A discussion then took place as to the desirability of leaving unions started by the Council’s organisers to do their own work, & manage their own affairs. It was explained that one of the greatest difficulties which the organisers had to meet was the finding of a suitable woman for the secretarial work. With the Umbrella Coverers & the Folders & Sewers they had not been very successful in this matter, & Miss Welsh accordingly acted as Secretary to these societies & no effort was being spared to find suitable members for the work. These unions chose their own committees presidents & officers, were urged to conduct their own business & did so. It was also desired that unions using the office of the Council as a meeting room, should pay a small sum for use of the it, after the initial stages. Mrs. Millington, President Folders & Sewers said that this union would be glad to do so. Miss Welsh explained that the Umbrella Coverers had been paying for a room at the Duke of Albany Coffee Tavern Oldham St in the winter.

It was desired that the fair list in different trades, tailoring, printing should be provided, in sufficient numbers it possible to send to all members of Council.

The question of Mr.MacGuffie who had shirts made by homeworkers which he sold in 13 retail shops in Manchester, Liverpool, Oldham & Bolton, using a label given several years since by the Federation of Women Workers next came up. The price paid for these shirts was 4s per dozen, but this included buttonholing & finishing. Miss Welsh explained that the women were not altogether satisfied, as the shirts took longer to do than those of other firms. Mr. MacGuffie did not employ the usual number of cutters, & the work required more cutting out after the worker had received it.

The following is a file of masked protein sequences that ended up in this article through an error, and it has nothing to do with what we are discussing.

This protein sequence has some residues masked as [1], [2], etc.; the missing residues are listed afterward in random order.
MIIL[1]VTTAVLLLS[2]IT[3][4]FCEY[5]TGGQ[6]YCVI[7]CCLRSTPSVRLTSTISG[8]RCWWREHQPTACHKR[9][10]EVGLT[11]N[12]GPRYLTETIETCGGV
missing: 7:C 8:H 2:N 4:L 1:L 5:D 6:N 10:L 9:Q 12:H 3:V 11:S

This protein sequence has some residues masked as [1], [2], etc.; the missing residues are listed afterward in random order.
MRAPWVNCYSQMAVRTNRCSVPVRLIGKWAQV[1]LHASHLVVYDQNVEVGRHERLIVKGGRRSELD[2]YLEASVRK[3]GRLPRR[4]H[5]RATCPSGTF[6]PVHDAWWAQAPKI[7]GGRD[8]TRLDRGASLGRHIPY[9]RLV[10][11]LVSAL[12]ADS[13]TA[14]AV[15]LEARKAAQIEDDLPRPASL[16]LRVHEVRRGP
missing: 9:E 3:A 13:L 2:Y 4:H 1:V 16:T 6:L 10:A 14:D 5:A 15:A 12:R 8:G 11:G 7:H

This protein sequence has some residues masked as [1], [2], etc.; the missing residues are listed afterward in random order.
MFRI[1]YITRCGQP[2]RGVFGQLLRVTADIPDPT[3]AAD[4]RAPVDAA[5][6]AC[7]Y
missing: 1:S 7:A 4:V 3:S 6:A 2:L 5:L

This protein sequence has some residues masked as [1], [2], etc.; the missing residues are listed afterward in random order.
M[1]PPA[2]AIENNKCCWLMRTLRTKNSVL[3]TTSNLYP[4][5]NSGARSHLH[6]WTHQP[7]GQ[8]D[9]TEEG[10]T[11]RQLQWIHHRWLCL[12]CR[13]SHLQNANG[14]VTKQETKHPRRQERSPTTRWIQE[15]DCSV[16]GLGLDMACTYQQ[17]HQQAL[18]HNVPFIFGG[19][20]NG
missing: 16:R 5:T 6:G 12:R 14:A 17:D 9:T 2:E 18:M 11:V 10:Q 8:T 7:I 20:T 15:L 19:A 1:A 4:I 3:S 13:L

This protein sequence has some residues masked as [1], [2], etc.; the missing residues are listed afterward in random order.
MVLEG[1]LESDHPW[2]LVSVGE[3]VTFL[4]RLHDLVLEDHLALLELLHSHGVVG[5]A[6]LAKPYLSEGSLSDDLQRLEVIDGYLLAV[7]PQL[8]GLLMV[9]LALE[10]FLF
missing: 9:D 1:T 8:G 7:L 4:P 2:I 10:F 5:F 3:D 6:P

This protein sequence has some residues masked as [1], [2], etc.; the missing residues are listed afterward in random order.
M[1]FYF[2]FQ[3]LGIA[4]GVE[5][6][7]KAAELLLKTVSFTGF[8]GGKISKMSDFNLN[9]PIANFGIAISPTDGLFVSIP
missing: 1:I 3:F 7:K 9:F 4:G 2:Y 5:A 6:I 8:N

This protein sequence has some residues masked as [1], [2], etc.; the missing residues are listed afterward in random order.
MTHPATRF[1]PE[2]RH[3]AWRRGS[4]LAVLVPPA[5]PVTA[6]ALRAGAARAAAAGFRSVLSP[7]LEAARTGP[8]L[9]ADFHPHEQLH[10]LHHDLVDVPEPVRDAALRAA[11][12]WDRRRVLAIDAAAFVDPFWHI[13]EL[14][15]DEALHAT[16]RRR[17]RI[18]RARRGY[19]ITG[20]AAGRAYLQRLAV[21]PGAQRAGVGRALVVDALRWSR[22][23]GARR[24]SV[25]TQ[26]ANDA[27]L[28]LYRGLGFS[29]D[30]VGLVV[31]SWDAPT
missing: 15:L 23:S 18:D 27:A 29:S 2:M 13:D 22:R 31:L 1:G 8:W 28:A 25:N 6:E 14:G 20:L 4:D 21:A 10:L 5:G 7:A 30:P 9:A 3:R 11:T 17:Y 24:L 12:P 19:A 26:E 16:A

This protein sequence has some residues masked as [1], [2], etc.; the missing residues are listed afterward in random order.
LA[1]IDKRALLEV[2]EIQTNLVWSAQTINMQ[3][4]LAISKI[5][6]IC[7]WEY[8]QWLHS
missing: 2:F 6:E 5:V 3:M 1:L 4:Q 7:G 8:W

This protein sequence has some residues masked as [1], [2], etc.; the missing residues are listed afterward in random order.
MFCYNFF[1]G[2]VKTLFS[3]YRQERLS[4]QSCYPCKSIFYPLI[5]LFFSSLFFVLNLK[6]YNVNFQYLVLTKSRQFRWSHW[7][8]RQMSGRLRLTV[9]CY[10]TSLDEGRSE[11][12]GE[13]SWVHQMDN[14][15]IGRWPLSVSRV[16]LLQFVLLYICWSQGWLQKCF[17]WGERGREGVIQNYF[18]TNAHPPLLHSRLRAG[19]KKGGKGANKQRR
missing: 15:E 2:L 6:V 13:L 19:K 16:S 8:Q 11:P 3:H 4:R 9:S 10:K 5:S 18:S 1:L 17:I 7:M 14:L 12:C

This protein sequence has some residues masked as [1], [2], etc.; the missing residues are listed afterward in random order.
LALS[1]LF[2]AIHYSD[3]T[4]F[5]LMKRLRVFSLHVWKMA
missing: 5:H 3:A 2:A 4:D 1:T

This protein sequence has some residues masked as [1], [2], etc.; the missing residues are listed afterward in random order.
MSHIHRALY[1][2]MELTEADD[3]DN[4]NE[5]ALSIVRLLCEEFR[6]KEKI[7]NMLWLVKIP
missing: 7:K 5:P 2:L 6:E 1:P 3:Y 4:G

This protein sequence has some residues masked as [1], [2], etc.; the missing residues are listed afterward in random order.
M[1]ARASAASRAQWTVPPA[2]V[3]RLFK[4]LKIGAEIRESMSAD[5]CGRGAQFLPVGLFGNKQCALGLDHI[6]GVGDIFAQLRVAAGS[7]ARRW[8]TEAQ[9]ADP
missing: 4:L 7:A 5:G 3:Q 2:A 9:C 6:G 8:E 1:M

Miss Ashwell asked the Council to recommend the Shirt-Makers & Cutters Society to investigate the matter & deal with it. Miss Fallows Sec. of Shirt-Makers & Cutters Society, said that the society desired to deal with the matter, & wished for the aid of the Council’s organisers.

Miss Ashwell & Miss Welsh were empowered to deal with the matter.

The letter from Mr C. E . Schwann M.P. was read, in which he drew attention to the report of Her Majesty’s Chief Inspector of Factories & Workshops, showing how much yet remained to be done to lessen the risks to the life & health of the workers by greater attention to suitable sanitary arrangements & to mechanical contrivances for preventing the noxious effects of ingredients used in dangerous & deleterious trades, such as water proofing in the india-rubber trade.

Sept 29th/96 M.K. Lyttleton